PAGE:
Members of the House Financial Services Committee capital markets subcommittee today approved bills that could streamline multi-state agent licensing and create a federal insurance office.

The subcommittee passed H.R. 5611, the National Association of Registered Agents and Brokers Reform Act, and H.R. 5840, the Insurance Information Act, by a voice vote.

H.R. 5840, a bill that would create an Office of Insurance Information inside the U.S. Treasury Department, was introduced by Rep. Paul Kanjorski, D-Pa., the chairman of the subcommittee.

The bill promotes “an idea that I have long held, that the federal government should have an in-house expert on insurance issues,” Kanjorski said.

Kanjorski introduced an amendment in an effort to address the concerns of the bill’s critics.

The amendment would create a role for the National Conference of Insurance Legislators, Troy, N.Y., on the OII advisory board, and it would narrow the authority of the OII to pre-empt state laws to “very narrow circumstances and with a very detailed procedure,” Kanjorski said.

Rep. Chris Shays, R-Conn., said the bill strikes a “careful balance” between those who believe in federal oversight and those who want to keep insurance regulated by the states.

Carrier and agent groups are supporting the bill.

Frank Keating, president of the American Council of Life Insurers, Washington, welcomed passage of H.R. 5840.

The bill “would, at long last, establish an advisory body that can analyze the impact of tax, retirement security, trade and economic legislation on insurance consumers, and do so on a national and an international basis,” Keating says in a statement.

The National Association of Insurance and Financial Advisors, Falls Church, Va., sent panel members a letter saying a review of insurance regulatory reform proposals demonstrates the need for the bill.

During the review, “it became clear that there is a fundamental lack of understanding at the federal level regarding issues that impact professional agents and the industry on a national and international scale,” NAIFA President Jeffrey Taggart and NAIFA Chief Executive John Healy write in the letter. “Currently there are 14 federal agencies that have a role in regulating insurance, and yet there is no central body of expertise at the federal level to provide advice and council to the administration and Congress on policy matters impacting the insurance industry.”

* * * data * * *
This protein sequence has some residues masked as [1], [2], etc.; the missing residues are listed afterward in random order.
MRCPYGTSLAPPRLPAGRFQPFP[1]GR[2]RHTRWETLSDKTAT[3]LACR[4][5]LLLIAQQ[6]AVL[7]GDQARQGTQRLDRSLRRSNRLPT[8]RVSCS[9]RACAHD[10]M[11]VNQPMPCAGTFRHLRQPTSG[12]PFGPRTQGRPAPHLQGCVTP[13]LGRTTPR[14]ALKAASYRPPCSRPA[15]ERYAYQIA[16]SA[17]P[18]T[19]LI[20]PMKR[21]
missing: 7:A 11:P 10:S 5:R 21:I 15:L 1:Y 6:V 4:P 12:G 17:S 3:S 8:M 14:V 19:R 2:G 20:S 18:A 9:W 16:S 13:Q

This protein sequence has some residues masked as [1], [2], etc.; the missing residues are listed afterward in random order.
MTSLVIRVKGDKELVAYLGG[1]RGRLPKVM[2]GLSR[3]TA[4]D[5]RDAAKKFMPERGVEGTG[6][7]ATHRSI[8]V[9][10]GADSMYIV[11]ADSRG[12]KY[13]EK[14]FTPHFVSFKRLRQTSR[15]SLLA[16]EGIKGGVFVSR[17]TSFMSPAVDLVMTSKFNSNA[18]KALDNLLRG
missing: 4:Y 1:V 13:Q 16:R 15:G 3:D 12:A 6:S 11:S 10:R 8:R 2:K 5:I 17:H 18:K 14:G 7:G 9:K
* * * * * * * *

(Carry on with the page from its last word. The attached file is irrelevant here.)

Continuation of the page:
H.R. 5611 would revive efforts to create a National Association of Registered Agents and Brokers, a national organization for licensing producers.

The bill, introduced by Reps. David Scott, D-Ga., and Geoff Davis, R-Kent., is a new version of a concept included in the Gramm-Leach-Bliley Financial Services Modernization Act nearly a decade ago.

That bill used the threat of the creation of NARAB as a tool to persuade states to adopt uniform and reciprocal producer licensing arrangements.

Scott said H.R. 5611 has been changed to give state regulators a slim majority on the board that would oversee NARAB.

The bill also was changed to ensure that it would not reduce state producer licensing revenue, Scott said.

“The need to streamline the non resident licensing process is important for NAIFA members, who frequently relinquish clients when they move to another state because of the burdens imposed by multistate licensing,” Taggart and Healy write in the NAIFA letter to capital markets subcommittee members.

Licensing differences can cause problems when clients buy a product such as long term care insurance in one state, then retire to another state and have trouble using the product later in life, Taggart and Healy write.

Rep. Jackie Speier, D-Calif., expressed some concern about the NARAB bill.

Non-resident producers are not going to be prepared for California’s system of consumer protection without being required to study it, Speier said.